Community approach In some neighborhoods, a community approach was taken. Local inhabitants joined together and established a cooper- ative DH venture, often with help from the municipality. This process typically takes a lot of effort and results in one small neighborhood switching from natural gas to DH with their own source, often heat pumps. Whereas the cooperative itself is a member’s democracy, com- munity cooperation leaves the freedom of choice of the heat source, the service providers, and the energy supply compa- nies to the neighborhood, thus approaching the individual freedom of choice. We designed a step-by-step process that standardizes the whole process of preparation, communication, finding enough participants, building, and exploiting the DH system. In two pi- lot projects in Nijmegen and Arnhem, we are improving and testing this approach. In the meantime, we are working together in a coalition with EnergieSamen, the Dutch union of energy cooperatives, Kli- maatverbond Nederland, a union of public organizations that aims for climate solutions and sustainability, and Rabobank, one of the large Dutch banks which is a cooperative itself. The coalition works on institutionalizing the community approach and seeks support from the national government. The designed process, the lessons learned from the pilot pro- jects, and the coalition’s work led to the desired standardiza- tion. It makes the cooperative solution scalable and bankable, thus making it efficient to establish. This leads to the opportunity for over a thousand neighbor- hoods in the Netherlands (varying from 200 to about 1,000 houses) to make the transition from natural gas to a sustaina- ble heating source.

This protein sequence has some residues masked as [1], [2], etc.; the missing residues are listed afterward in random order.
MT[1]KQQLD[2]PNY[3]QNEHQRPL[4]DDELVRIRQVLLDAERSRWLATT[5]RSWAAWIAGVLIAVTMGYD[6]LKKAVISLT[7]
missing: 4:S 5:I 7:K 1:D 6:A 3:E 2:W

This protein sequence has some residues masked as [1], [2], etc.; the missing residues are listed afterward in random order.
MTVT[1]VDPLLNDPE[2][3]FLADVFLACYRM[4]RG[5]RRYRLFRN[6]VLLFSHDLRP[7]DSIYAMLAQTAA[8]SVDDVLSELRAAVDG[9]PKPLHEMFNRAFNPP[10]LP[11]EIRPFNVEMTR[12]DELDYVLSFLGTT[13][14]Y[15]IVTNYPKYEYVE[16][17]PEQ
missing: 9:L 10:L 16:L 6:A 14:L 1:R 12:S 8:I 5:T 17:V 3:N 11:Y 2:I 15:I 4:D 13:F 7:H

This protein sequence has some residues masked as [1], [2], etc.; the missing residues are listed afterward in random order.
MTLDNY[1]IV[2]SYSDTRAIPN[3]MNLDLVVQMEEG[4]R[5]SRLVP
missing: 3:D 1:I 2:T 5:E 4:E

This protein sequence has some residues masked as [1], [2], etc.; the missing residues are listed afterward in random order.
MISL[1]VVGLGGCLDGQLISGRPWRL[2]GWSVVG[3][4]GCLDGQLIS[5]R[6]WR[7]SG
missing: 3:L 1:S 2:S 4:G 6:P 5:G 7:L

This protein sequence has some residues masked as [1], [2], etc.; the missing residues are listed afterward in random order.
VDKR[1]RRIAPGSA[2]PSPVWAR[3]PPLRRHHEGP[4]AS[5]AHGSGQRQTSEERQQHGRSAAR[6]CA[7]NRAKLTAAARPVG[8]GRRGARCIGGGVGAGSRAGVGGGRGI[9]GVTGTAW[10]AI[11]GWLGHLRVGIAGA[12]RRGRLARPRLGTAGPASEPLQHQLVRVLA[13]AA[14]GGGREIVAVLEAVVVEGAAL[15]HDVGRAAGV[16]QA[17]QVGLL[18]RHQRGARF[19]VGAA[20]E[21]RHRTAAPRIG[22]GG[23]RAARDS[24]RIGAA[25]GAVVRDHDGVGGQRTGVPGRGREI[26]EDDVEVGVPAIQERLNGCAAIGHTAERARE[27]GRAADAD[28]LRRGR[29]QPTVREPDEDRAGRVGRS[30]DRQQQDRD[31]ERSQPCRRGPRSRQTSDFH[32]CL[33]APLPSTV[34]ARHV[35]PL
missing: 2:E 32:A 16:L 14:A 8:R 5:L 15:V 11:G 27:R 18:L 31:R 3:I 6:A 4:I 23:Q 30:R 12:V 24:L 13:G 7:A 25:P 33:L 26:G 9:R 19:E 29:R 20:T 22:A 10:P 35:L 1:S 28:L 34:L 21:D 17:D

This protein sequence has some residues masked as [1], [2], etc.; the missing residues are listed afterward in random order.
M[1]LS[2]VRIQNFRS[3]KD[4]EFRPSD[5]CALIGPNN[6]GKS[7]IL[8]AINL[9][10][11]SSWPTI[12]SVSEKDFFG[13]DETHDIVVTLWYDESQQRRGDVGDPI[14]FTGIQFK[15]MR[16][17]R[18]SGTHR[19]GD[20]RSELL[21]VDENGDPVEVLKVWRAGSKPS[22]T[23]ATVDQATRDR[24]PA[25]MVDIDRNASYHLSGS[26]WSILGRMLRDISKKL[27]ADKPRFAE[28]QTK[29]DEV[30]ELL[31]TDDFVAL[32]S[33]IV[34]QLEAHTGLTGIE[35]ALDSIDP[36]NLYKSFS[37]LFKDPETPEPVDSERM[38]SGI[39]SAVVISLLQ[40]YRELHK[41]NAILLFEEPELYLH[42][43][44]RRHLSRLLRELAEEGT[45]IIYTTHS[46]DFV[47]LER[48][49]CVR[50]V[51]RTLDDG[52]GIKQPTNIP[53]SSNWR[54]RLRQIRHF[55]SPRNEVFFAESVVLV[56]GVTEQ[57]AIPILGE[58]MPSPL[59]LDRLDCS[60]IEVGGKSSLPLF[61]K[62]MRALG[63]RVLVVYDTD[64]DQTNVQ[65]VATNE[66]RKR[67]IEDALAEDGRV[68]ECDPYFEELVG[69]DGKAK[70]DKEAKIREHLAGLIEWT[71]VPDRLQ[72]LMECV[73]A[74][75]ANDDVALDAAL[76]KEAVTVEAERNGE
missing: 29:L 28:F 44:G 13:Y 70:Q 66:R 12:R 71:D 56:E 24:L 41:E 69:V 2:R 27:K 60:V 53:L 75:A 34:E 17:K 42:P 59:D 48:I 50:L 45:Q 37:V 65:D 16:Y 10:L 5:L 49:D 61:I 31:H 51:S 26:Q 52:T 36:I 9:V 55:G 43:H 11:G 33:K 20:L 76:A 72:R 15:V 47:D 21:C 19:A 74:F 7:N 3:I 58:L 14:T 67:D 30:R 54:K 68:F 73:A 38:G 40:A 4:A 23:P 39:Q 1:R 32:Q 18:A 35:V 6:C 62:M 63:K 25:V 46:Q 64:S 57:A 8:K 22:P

Technical approach The community approach needs to be supported with standardized solutions that are technically robust and economically viable. We devised our approach based on earlier experience with traditional DH and some experi- ence using heat pumps. We want our solution to be: 1. Modular We aim to exploit readily available local sources of environ- mental thermal energy by upgrading temperature to usa- ble levels with heat pumps, to avoid large upfront invest- ments in long-distance transmission pipelines. However, the availability and cost of local sources may vary consid- erably. In some places, ground or surface water is easily accessible; in other areas, you need to drill hundreds of meters to gain access. In general, we want the best quali- ty thermal source available at the lowest cost. Modularity must give us the flexibility to adapt while allowing us to employ most of our solutions unchanged. We decided to start with perhaps not the best, but indeed the most ubiquitous heat source available: outside air. 2. Scalable It is a lot easier to get small projects going, whereas shar- ing common costs and scaling advantages work in favor of bigger projects once you have them. We want to be able to serve small projects as well as larger ones, and we want to be able to connect nearby small projects to cre- ate bigger ones. Modularity must serve this exact purpose. The intent is to reuse a component that has become too small due to local growth in some projects that are just starting elsewhere. 3. Sufficiently low temperature yet practical Heat pumps work most efficiently at low-temperature lift, that is, the little temperature difference between source
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